I’ve been wanting to read Oscar Wilde for some time, and though he’s mostly famous for his plays, I chose to start with his only novel, published in 1891. The premise of The Picture of Dorian Gray intrigued me, especially because its Victorian audience had deemed it immoral, criticizing its decadence and allusions. It didn’t take much to offend such an audience, mind you; the Victorian era was proper in every sense of the word—concerned with ranks and high morals, and above all else, appearances.
This is a story about obsession, orchestrated by art, pleasures, and vanity. Wilde explores society’s obsession with beauty and eternal youth, exposing the ugliness that sprouts within when one is poisoned by ego and influence. A cautionary tale of sorts, it condemns those who over-think and inject meaning into things that just are—as Wilde was a big proponent of the aestheticism movement. The purpose of art is called to question and serves as the book’s main theme.
(I find it ironic that through a work of art—this book—Wilde sought to prove his philosophy that art’s only real purpose is to be beautiful. And even more ironic is that Wilde fell from his post as celebrated writer and playwright—convicted of acts of indecency— not long after this book was published… but I digress.)
“It is the spectator, and not life, that art really mirrors.” Oscar Wilde, The Picture of Dorian Gray
The Picture of Dorian Gray is a Gothic, psychological thriller set in Victorian London. Sounds delightful, doesn’t it?! The grand aristocratic homes, the dimly lit streets peppered with horse carriages, the rain trickling down windows as dinners are enjoyed indoors… all these elements paint the novel’s setting, and Wilde is careful with his details, focusing on the psychological state of the main character, Dorian Gray.
Although the action builds rather slowly, the third-person narrative (sometimes interrupted by the author speaking directly to us) drives the book with full force, culminating with a bold and powerful climax that I must admit, I didn’t see coming.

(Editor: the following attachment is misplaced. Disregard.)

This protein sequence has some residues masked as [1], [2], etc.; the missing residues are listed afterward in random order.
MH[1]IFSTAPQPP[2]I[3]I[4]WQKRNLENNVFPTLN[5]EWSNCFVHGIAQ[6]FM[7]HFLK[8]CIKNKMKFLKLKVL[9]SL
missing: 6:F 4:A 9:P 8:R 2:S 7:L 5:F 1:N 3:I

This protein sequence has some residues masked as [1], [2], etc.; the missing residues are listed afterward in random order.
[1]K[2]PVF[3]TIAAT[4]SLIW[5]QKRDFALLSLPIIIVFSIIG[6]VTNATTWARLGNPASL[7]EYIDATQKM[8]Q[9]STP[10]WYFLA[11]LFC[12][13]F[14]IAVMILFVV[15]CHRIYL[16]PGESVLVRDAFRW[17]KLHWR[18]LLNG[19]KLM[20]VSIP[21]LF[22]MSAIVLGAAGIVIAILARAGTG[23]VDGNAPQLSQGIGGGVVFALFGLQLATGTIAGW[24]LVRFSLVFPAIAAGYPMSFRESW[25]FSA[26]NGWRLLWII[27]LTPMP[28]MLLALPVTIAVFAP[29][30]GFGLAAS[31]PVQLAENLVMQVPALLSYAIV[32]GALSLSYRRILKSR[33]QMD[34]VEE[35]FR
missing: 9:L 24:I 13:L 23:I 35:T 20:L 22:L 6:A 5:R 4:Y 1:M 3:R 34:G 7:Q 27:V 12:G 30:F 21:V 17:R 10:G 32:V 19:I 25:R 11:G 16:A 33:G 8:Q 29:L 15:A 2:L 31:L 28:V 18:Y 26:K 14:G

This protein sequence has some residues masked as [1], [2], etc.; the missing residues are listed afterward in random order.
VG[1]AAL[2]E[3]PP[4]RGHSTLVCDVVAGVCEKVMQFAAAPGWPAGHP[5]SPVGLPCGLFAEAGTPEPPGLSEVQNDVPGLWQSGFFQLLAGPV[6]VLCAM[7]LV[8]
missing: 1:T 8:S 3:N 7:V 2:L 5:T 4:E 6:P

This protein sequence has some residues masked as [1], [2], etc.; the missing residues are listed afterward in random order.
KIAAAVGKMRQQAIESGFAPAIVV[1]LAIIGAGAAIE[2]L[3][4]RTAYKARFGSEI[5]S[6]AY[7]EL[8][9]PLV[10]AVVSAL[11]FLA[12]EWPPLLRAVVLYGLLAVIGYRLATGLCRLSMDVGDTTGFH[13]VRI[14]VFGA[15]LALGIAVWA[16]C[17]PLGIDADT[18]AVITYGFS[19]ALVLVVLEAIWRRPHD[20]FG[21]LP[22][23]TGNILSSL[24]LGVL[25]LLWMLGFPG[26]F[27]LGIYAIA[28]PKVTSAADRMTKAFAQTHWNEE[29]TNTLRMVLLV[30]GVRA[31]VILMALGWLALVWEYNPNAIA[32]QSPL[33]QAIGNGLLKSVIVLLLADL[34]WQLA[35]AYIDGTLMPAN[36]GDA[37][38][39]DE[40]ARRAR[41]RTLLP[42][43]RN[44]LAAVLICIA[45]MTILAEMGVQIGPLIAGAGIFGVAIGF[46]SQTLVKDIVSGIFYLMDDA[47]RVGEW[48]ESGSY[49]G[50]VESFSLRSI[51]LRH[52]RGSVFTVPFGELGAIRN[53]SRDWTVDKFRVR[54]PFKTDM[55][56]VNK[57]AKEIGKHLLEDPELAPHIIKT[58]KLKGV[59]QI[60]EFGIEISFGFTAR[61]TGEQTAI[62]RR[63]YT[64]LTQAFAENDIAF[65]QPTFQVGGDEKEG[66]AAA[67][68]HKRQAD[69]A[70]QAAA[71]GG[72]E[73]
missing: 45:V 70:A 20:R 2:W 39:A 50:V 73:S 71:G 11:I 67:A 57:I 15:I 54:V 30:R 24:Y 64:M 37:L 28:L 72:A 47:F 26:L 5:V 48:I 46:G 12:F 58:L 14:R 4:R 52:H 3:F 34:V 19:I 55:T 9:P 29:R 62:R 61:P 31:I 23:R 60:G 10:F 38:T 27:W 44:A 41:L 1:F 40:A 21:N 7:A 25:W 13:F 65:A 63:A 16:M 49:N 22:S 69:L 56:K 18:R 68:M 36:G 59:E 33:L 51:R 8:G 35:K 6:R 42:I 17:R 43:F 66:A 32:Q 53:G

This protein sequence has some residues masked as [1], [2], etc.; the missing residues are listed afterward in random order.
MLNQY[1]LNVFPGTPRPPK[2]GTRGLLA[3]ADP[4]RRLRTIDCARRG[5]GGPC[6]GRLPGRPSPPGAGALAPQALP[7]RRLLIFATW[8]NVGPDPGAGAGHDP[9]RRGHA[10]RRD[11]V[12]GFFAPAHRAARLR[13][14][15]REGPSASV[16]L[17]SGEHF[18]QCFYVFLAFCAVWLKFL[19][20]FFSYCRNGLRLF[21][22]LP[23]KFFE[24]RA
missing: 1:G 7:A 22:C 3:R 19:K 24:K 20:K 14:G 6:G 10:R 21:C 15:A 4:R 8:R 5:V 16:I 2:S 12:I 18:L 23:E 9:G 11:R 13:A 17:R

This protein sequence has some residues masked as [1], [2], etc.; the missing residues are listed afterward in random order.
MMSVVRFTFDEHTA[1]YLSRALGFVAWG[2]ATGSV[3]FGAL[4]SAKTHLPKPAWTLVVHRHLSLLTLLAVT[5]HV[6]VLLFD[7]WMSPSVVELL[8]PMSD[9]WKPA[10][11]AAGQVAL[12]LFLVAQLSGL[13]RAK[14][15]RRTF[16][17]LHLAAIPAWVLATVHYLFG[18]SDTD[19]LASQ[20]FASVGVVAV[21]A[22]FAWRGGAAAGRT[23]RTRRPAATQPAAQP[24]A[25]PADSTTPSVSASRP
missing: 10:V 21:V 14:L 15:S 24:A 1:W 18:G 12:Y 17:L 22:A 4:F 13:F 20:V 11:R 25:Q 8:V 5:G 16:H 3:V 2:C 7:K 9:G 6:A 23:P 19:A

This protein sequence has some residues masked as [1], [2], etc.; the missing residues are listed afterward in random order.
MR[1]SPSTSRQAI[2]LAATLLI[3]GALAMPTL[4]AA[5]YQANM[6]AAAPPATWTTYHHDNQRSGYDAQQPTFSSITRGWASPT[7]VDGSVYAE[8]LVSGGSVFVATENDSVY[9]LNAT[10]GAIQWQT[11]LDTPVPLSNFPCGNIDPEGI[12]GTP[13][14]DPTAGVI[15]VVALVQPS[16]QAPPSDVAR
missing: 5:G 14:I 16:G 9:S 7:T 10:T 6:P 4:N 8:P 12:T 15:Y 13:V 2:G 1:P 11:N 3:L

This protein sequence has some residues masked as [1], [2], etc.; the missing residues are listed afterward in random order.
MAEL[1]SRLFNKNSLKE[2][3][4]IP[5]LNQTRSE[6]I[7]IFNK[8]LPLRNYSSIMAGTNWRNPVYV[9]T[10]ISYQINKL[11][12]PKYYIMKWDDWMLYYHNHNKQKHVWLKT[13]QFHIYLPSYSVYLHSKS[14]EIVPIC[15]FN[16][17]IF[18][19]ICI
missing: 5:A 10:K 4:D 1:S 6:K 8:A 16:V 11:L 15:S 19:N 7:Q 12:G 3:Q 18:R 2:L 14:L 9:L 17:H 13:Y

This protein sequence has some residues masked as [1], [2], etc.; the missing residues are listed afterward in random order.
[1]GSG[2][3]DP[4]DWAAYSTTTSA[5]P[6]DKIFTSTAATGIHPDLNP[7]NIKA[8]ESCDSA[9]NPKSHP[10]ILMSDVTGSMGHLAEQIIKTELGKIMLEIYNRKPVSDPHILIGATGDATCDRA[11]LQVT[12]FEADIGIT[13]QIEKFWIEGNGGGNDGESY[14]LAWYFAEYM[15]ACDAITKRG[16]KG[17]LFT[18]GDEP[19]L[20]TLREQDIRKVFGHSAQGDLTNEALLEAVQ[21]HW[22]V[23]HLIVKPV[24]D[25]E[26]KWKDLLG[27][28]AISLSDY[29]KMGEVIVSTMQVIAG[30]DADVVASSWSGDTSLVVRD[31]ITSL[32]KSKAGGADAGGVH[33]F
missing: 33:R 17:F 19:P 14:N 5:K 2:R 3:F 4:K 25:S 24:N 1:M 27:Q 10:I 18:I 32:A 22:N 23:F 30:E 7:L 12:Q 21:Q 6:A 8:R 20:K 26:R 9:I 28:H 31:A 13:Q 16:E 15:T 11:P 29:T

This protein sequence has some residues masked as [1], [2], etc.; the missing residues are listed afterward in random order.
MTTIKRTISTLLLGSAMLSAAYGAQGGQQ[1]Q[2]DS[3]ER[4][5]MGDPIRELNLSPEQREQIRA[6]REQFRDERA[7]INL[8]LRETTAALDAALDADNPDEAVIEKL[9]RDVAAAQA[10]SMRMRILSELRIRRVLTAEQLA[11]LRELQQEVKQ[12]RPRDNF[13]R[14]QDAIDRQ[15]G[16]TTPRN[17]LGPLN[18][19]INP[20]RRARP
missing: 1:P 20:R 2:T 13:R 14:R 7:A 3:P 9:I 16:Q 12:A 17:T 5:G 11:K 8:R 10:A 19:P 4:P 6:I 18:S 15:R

The pages are filled with rich philosophical debates and witty dialogue, but the moral decline of Dorian Gray, who I only sometimes pitied, remains the central focus, with each exchange and internal monologue reflecting his impressionable character. The story begins with his being a “beautiful”, innocent, oblivious young man, untainted by cynicism. Indeed, ignorance is truly bliss for Dorian Gray in the beginning. Living life in carefree luxury (with way too much time on his hands!), his growing ambitions, vanity, and curiosities gradually tumble him into “grayness” and misery, and I found it interesting that his name is always used in full throughout the book—rarely if ever is he referred to as simply Dorian, or Gray, perhaps to emphasize that his entire being is corrupt, not just his actions.
There were times I did chuckle at the dramatic undertones, especially in relation to the way the characters spoke, but their word choices and phrases only emphasized the time and place of the novel, which I enjoyed thoroughly.
As a writer, one thing I appreciated about this book was the minimal number of characters. I admired how Wilde used each supporting character very specifically to aid in Dorian Gray’s trajectory, thus plunging us head-first into the inner turmoil of his desperate protagonist. It was fun to observe because it reminded me that novels needn’t have numerous characters with long story-lines in order to be interesting, poignant, or complex. (Thanks, Mr. Wilde!)
And the ending to me was perfect… a true, natural conclusion very much in line with the ominous tone that carries the book, so that we’re finally left with a clear “picture” of Dorian Gray.
So if you’re in the mood for a quick-read classic, pick up this book and indulge yourself. 😉 Or have you read it already? What did you think?